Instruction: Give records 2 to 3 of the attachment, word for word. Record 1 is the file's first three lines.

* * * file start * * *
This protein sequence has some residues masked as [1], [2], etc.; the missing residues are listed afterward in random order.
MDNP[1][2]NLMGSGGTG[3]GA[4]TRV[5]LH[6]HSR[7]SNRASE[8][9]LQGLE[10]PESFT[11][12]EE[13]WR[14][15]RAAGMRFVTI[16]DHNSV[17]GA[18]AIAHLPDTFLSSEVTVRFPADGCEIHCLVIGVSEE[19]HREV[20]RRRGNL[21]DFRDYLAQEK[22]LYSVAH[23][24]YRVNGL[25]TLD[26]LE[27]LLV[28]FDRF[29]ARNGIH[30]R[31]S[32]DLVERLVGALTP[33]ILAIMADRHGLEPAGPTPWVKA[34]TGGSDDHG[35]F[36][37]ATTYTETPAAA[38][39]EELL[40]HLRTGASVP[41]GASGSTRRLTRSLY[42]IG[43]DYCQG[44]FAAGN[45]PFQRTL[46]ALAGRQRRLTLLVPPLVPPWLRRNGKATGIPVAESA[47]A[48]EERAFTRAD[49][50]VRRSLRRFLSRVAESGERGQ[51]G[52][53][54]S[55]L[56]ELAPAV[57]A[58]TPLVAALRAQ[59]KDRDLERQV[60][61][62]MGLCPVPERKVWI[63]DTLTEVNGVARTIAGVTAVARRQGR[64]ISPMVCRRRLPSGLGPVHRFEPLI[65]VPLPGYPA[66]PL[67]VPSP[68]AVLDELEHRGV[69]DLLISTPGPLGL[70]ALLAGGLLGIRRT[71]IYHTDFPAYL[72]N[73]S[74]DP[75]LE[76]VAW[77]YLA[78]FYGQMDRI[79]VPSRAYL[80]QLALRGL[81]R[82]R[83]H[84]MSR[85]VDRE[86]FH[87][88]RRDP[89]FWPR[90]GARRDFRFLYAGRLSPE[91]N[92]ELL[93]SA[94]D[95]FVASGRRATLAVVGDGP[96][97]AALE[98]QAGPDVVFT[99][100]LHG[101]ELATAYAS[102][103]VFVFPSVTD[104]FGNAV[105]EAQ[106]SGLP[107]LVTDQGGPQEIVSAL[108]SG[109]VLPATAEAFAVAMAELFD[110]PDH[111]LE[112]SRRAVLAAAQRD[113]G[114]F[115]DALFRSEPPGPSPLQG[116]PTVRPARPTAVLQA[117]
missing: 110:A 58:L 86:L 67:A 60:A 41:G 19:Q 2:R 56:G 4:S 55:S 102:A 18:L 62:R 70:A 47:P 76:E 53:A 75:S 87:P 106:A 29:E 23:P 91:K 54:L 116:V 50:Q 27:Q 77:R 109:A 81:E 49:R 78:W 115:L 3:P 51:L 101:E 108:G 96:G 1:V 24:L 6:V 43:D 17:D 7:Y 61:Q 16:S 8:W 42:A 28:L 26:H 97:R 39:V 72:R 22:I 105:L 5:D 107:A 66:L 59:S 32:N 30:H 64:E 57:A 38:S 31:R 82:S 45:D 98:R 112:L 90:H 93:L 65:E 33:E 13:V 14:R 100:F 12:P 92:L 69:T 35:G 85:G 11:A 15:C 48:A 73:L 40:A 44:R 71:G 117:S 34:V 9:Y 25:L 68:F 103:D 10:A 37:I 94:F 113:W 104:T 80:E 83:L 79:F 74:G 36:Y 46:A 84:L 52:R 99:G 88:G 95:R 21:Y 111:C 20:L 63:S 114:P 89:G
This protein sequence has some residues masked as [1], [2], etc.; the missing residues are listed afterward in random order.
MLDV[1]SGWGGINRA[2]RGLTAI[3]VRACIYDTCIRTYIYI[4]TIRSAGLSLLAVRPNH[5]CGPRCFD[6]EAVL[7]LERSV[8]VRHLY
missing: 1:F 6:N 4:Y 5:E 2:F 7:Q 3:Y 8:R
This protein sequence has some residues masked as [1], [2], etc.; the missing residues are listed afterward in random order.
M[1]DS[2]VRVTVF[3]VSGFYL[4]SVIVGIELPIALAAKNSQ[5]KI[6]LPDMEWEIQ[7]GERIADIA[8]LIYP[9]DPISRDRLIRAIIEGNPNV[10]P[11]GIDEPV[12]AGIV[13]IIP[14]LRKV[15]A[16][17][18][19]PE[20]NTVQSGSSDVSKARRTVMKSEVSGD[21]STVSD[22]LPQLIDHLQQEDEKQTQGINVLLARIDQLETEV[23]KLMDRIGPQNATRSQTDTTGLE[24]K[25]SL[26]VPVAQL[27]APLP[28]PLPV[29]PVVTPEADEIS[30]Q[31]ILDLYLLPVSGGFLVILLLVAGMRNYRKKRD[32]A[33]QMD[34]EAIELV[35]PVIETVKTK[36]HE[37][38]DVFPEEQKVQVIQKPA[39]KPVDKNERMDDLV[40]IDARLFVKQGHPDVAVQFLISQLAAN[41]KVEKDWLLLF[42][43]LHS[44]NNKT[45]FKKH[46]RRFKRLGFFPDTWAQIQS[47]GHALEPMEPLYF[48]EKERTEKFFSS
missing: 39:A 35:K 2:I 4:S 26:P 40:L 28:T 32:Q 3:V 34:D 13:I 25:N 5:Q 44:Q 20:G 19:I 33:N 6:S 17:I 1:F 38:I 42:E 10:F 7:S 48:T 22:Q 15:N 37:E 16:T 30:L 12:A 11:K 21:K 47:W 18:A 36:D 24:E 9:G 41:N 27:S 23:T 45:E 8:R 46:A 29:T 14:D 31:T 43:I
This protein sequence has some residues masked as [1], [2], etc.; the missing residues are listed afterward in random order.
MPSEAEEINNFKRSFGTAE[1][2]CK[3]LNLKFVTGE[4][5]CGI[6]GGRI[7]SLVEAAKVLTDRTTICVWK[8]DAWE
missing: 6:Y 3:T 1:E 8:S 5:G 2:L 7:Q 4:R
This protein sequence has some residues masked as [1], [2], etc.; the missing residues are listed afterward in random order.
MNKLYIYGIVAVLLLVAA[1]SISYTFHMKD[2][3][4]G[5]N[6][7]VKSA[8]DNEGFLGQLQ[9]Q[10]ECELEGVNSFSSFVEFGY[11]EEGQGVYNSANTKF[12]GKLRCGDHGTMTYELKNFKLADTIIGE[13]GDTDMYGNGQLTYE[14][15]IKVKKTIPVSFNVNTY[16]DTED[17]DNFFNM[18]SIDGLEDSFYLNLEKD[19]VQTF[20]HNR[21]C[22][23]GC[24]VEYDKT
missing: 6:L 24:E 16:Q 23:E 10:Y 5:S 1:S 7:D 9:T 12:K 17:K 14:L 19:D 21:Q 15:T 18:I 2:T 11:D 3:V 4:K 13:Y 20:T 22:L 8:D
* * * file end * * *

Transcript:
This protein sequence has some residues masked as [1], [2], etc.; the missing residues are listed afterward in random order.
MLDV[1]SGWGGINRA[2]RGLTAI[3]VRACIYDTCIRTYIYI[4]TIRSAGLSLLAVRPNH[5]CGPRCFD[6]EAVL[7]LERSV[8]VRHLY
missing: 1:F 6:N 4:Y 5:E 2:F 7:Q 3:Y 8:R
This protein sequence has some residues masked as [1], [2], etc.; the missing residues are listed afterward in random order.
M[1]DS[2]VRVTVF[3]VSGFYL[4]SVIVGIELPIALAAKNSQ[5]KI[6]LPDMEWEIQ[7]GERIADIA[8]LIYP[9]DPISRDRLIRAIIEGNPNV[10]P[11]GIDEPV[12]AGIV[13]IIP[14]LRKV[15]A[16][17][18][19]PE[20]NTVQSGSSDVSKARRTVMKSEVSGD[21]STVSD[22]LPQLIDHLQQEDEKQTQGINVLLARIDQLETEV[23]KLMDRIGPQNATRSQTDTTGLE[24]K[25]SL[26]VPVAQL[27]APLP[28]PLPV[29]PVVTPEADEIS[30]Q[31]ILDLYLLPVSGGFLVILLLVAGMRNYRKKRD[32]A[33]QMD[34]EAIELV[35]PVIETVKTK[36]HE[37][38]DVFPEEQKVQVIQKPA[39]KPVDKNERMDDLV[40]IDARLFVKQGHPDVAVQFLISQLAAN[41]KVEKDWLLLF[42][43]LHS[44]NNKT[45]FKKH[46]RRFKRLGFFPDTWAQIQS[47]GHALEPMEPLYF[48]EKERTEKFFSS
missing: 39:A 35:K 2:I 4:S 26:P 40:L 28:T 32:Q 3:V 34:D 13:I 25:N 5:Q 44:Q 20:G 19:I 33:N 6:S 17:I 1:F 38:I 42:E 10:F 7:S 48:T 22:Q 15:N 37:E 16:T 30:L 12:A 11:K 21:K 47:W 18:A 36:D 24:E 9:G 41:N 27:S 23:T 45:E 8:R 46:A 29:T 14:D 31:T 43:I